About the Author
Oscar Wilde was born in Dublin in 1854. He graduated from Oxford University in 1878 with a reputation as a brilliant scholar and quickly dazzled London society with his wit and his flamboyant dress. His first literary successes came in the 1880s with his lecture tour of America and the publication of his fairy tales. These were followed by five highly polished plays and The Picture of Dorian Gray, all completed during the first half of the 1890s. After losing a slander suit over accusations of his homosexual behavior, Wilde was prosecuted and spent two years in prison. Following his release in 1897, estranged from his wife and children, Wilde moved to Paris, where he died in 1900.
|Publisher:||Oxford University Press, USA|
|Series:||Oxford Drama Library Series|
|Product dimensions:||5.75(w) x 8.75(h) x 1.08(d)|
|Lexile:||1390L (what's this?)|
About the Author
Oscar Wilde was born on October 16, 1854, to the Irish nationalist and writer “Speranza” Wilde and the doctor William Wilde. After graduating from Oxford in 1878, Wilde moved to London, where he became notorious for his sharp wit and flamboyant style of dress.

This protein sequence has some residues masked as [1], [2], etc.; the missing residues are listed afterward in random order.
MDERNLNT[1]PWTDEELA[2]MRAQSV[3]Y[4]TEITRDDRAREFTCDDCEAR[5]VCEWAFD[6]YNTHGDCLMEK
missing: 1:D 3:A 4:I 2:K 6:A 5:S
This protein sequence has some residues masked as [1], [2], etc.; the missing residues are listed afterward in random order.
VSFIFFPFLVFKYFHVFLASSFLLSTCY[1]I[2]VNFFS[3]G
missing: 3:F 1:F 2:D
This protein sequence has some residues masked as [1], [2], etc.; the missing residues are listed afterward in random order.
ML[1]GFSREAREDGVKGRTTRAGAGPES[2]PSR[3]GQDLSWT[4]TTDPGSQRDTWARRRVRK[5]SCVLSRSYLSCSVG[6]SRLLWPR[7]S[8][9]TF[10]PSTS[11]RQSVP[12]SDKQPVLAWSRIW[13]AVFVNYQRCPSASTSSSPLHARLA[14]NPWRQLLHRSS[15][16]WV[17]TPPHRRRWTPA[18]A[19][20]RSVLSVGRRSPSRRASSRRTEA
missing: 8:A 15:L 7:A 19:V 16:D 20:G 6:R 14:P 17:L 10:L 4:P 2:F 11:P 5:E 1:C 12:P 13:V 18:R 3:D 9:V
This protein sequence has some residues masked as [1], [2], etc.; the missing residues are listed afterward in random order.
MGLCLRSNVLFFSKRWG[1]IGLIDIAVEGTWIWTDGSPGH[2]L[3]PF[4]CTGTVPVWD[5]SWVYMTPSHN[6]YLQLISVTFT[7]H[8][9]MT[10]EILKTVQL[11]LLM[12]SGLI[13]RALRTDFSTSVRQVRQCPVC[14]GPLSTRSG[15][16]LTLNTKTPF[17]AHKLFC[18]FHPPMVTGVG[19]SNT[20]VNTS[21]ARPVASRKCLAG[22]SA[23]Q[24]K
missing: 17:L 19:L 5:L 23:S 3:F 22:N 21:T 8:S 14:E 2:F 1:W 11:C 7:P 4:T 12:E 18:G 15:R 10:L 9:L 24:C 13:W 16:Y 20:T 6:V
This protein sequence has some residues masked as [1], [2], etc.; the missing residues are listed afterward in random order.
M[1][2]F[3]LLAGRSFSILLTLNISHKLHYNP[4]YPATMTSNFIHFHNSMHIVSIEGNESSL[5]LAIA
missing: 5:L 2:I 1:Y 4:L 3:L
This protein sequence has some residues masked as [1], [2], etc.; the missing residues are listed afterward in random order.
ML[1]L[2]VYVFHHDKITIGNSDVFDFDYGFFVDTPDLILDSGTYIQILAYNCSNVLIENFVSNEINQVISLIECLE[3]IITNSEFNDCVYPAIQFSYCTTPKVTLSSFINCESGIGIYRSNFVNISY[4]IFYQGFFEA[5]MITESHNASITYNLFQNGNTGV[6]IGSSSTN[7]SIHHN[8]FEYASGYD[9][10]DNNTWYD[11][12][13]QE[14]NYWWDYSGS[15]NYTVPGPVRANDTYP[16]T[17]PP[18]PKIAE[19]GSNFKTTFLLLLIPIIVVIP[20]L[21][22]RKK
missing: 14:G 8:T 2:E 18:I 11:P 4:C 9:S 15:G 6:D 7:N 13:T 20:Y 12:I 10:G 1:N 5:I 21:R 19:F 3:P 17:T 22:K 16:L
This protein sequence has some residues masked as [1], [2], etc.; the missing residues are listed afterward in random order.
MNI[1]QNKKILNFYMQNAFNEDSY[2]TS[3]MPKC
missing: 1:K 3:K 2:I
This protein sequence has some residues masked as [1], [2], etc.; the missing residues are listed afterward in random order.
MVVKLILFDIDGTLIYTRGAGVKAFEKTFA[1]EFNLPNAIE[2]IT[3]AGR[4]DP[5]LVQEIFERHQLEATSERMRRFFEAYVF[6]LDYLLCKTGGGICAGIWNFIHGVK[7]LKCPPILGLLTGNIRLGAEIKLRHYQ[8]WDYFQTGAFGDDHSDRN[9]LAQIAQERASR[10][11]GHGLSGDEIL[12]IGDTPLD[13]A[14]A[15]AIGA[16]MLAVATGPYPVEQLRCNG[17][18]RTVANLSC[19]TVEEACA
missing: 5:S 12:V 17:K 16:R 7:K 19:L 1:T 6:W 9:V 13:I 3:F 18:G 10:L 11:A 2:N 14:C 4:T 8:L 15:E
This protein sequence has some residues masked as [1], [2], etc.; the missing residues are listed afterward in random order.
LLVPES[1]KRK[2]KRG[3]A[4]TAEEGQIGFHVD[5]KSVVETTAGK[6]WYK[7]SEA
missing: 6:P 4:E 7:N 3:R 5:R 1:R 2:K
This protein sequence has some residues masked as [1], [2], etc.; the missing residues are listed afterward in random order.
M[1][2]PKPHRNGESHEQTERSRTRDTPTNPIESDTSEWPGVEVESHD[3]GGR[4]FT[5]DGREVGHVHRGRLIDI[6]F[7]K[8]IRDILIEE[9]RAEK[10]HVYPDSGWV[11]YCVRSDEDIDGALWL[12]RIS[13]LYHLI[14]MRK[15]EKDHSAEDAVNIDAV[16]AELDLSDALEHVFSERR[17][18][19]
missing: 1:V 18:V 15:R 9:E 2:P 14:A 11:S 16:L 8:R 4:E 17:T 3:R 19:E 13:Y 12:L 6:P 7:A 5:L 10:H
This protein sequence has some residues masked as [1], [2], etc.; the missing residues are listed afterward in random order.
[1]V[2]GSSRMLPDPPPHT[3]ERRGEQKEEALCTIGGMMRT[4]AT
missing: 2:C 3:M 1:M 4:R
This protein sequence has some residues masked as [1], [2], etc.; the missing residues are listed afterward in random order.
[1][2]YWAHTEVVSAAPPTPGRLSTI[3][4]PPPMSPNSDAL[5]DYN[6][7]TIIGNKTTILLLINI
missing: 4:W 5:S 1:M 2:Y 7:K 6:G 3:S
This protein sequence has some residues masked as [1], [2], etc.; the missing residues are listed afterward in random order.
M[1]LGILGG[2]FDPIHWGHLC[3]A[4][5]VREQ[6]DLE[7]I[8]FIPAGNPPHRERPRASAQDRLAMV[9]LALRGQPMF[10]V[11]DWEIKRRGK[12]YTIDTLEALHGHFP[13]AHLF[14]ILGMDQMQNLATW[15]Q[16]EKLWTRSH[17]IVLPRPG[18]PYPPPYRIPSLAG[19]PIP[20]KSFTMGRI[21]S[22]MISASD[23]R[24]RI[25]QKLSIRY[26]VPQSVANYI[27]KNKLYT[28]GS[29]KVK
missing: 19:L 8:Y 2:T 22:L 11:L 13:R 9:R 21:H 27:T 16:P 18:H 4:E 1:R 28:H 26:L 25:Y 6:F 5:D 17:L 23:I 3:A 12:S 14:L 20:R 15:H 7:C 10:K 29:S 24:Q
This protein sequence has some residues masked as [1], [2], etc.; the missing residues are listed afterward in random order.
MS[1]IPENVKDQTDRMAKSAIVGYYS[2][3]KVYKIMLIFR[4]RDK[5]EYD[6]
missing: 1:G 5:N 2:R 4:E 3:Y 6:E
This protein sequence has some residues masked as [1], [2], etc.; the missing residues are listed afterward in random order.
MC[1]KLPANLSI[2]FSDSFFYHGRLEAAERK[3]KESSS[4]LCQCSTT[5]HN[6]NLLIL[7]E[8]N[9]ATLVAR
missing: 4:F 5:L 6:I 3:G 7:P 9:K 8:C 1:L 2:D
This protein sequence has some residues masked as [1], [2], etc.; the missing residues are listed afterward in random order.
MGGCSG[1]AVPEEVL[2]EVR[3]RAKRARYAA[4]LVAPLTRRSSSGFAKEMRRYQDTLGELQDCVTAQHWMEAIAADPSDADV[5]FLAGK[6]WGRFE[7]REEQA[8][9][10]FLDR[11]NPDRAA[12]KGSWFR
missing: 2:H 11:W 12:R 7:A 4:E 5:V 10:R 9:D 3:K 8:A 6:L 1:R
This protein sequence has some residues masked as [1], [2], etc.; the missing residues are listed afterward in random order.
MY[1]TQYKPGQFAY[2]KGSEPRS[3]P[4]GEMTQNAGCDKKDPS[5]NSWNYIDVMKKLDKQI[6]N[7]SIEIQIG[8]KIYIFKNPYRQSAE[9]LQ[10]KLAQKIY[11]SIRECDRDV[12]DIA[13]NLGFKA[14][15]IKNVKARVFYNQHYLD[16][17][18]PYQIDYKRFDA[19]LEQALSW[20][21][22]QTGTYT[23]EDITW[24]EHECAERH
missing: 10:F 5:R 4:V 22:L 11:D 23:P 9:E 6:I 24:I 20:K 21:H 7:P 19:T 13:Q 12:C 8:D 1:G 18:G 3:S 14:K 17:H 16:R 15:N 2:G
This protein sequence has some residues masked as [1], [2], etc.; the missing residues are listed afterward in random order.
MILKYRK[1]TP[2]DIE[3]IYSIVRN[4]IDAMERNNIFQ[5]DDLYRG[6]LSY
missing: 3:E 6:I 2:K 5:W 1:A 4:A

Though he was publishing plays and poems throughout the 1880s, it wasn’t until the late 1880s and early 1890s that his work started to be received positively. In 1895, Oscar Wilde was tried for homosexuality and was convicted and sentenced to two years in prison. Tragically, this downfall came at the height of his career, as his plays, An Ideal Husband and The Importance of Being Earnest, were playing to full houses in London. He was greatly weakened by the privations of prison life, and moved to Paris after his sentence. Wilde died in a hotel room, either of syphilis or complications from ear surgery, in Paris, on November 30, 1900.